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Critical care specialist only a click away for one hospital

When Neal Evans collapsed after business hours and underwent surgery for diverticulitis at Haywood Regional Medical Center, one of his doctors was hands on. Another was hundreds of miles away, because the small hospital doesn't staff critical care physicians around the clock.(Photo credit: WLOS staff)

Neal Evans collapsed after business hours and underwent surgery for diverticulitis at Haywood Regional Medical Center.

One of his doctors was hands on. Another was hundreds of miles away, because the small hospital doesn't staff critical care physicians around the clock.

The telemedicine option -- to consult one-on-one with a specialist by internet -- is especially important during nights and weekends.

"We are able to provide critical care services immediately on the spot to the doctors, nurses, respiratory therapists," said Dr. Vikas Punjabi, a board certified tele-intensivist.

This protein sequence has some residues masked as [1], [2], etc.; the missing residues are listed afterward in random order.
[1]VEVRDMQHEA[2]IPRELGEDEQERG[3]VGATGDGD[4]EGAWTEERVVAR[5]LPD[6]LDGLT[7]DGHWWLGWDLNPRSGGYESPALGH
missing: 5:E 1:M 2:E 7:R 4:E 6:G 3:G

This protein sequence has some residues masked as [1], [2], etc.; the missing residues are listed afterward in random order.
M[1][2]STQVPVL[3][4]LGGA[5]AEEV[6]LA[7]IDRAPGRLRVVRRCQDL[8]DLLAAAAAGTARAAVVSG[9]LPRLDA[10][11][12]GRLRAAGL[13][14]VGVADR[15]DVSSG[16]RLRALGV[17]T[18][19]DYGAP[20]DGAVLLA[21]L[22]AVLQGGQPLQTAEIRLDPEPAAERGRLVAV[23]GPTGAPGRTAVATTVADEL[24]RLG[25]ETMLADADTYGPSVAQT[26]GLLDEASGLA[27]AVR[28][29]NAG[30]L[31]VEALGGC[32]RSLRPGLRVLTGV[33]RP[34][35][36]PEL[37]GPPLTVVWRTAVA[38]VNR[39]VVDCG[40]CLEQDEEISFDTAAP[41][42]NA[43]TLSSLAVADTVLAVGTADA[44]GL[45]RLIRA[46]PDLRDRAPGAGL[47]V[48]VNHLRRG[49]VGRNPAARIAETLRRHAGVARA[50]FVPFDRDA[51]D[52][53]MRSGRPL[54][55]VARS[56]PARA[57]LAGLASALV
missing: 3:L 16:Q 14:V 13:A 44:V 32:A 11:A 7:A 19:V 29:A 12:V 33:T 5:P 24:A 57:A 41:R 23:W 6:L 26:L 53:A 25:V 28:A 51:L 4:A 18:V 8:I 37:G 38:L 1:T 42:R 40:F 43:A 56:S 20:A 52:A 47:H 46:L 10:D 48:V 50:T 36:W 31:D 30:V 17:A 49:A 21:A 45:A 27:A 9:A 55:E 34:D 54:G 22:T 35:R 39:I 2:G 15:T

The telemedicine service allowed providers at Haywood Regional to get moving with 57-year-old Evans, and other patients in distress like him.

"You don't have to be transported by ambulance or helicopter," explained Haywood Regional Hospitalist Dr. David Hegerich. "It allows them to get the optimal care right away."

Punjabi added, "I'm really happy I'm able to use technology to help patients in rural communities and very distant communities that don't otherwise have critical care specialists. I'm really glad I'm part of this frontier."

"I have grandbabies, and I want to see them live their lives," insisted Evans.

He likely will because he got a second chance thanks to a doctor online.

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